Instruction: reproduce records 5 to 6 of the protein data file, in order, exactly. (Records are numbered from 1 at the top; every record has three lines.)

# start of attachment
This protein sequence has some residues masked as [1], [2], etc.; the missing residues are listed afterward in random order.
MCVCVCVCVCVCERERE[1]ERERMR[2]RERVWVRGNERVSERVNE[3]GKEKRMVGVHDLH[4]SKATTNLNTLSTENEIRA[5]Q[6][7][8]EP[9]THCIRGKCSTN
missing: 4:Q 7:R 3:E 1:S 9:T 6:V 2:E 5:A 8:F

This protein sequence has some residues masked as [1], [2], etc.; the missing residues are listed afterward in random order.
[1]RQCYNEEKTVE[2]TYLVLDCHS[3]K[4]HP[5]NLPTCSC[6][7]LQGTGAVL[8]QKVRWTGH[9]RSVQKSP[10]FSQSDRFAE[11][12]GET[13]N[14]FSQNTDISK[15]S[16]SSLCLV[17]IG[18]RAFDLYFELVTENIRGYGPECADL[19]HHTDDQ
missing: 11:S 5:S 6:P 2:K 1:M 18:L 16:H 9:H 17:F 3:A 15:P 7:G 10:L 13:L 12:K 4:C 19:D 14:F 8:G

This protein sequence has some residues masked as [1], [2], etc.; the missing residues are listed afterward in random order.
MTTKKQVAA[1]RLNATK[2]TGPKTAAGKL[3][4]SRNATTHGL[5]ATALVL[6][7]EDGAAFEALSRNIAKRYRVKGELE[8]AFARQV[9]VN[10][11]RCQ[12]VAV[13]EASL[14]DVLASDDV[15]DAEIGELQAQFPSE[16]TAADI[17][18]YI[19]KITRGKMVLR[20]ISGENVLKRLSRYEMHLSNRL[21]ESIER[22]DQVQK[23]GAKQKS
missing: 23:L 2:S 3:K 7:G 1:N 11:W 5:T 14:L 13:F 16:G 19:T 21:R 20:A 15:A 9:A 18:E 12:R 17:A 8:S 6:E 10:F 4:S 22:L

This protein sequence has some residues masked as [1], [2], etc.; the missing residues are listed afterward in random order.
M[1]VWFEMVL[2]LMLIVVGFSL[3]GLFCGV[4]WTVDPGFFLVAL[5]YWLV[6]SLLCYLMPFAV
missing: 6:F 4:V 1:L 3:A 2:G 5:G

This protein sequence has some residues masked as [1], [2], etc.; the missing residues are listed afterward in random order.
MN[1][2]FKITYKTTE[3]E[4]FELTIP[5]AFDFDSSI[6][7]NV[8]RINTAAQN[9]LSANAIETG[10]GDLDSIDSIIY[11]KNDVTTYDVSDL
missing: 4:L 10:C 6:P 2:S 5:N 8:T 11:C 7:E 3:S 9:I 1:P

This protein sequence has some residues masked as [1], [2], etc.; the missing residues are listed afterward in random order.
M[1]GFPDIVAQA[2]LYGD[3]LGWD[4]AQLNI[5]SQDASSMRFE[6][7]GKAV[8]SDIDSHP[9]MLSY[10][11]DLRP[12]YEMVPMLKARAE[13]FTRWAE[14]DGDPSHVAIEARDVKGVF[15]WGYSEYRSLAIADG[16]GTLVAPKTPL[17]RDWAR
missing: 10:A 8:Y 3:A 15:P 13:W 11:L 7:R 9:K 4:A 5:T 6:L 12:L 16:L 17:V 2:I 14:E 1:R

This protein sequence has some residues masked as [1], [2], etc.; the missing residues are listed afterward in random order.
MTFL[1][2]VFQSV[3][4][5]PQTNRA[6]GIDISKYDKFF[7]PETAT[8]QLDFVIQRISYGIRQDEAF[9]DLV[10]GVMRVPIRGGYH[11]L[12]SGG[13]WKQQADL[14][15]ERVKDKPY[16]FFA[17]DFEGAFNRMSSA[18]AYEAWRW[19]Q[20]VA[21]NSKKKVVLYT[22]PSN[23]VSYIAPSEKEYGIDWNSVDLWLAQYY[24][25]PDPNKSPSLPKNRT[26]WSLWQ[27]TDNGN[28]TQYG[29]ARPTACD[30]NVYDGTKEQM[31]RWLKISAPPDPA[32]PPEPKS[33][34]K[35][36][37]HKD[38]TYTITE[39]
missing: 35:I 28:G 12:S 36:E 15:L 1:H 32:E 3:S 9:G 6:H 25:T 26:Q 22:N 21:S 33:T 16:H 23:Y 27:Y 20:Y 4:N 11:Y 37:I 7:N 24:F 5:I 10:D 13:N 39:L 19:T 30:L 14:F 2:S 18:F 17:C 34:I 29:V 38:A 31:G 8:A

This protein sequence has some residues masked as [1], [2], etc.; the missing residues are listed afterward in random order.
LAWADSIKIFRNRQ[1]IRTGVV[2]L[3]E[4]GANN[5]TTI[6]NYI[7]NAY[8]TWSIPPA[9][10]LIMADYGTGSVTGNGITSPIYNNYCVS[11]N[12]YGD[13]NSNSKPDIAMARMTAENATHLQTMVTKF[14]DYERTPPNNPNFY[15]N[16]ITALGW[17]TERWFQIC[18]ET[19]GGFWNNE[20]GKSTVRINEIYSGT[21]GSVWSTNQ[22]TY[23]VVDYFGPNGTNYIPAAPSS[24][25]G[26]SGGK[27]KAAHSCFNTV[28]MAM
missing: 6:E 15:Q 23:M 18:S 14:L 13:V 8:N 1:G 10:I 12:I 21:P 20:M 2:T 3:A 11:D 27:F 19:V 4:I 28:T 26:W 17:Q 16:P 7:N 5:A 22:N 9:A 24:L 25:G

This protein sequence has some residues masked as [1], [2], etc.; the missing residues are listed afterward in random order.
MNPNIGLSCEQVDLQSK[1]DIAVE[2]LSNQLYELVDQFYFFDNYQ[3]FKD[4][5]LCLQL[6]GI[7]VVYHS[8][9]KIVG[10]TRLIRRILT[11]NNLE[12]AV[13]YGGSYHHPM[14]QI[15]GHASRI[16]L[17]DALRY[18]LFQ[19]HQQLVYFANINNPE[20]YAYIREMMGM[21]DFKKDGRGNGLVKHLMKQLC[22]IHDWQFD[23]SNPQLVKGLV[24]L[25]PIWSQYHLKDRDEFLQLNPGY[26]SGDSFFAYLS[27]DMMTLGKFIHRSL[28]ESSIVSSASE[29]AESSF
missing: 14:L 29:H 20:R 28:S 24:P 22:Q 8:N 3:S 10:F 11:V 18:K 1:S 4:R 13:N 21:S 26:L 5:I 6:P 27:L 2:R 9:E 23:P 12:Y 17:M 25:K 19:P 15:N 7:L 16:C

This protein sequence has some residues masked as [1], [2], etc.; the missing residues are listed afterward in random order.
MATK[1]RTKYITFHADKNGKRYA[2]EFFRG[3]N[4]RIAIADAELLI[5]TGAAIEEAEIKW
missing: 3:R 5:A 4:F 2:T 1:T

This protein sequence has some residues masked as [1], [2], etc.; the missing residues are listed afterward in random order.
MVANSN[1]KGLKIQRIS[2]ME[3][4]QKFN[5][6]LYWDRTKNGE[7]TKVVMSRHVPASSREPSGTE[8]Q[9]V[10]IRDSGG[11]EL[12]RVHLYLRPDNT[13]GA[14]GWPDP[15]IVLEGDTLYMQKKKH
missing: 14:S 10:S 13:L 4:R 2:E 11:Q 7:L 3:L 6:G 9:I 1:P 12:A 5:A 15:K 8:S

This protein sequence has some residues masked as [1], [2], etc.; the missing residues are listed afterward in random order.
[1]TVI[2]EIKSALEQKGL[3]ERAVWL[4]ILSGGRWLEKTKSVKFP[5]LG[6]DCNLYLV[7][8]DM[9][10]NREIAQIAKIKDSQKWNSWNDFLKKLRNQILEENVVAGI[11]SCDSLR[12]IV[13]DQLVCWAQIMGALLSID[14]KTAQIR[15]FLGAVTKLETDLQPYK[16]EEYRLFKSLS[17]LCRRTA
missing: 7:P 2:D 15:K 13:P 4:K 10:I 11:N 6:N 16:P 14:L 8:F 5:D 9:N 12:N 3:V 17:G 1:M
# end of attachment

This protein sequence has some residues masked as [1], [2], etc.; the missing residues are listed afterward in random order.
MN[1][2]FKITYKTTE[3]E[4]FELTIP[5]AFDFDSSI[6][7]NV[8]RINTAAQN[9]LSANAIETG[10]GDLDSIDSIIY[11]KNDVTTYDVSDL
missing: 4:L 10:C 6:P 2:S 5:N 8:T 11:C 7:E 3:S 9:I 1:P

This protein sequence has some residues masked as [1], [2], etc.; the missing residues are listed afterward in random order.
M[1]GFPDIVAQA[2]LYGD[3]LGWD[4]AQLNI[5]SQDASSMRFE[6][7]GKAV[8]SDIDSHP[9]MLSY[10][11]DLRP[12]YEMVPMLKARAE[13]FTRWAE[14]DGDPSHVAIEARDVKGVF[15]WGYSEYRSLAIADG[16]GTLVAPKTPL[17]RDWAR
missing: 10:A 8:Y 3:A 15:P 13:W 11:L 7:R 9:K 4:A 5:T 6:L 12:L 16:L 17:V 2:I 14:E 1:R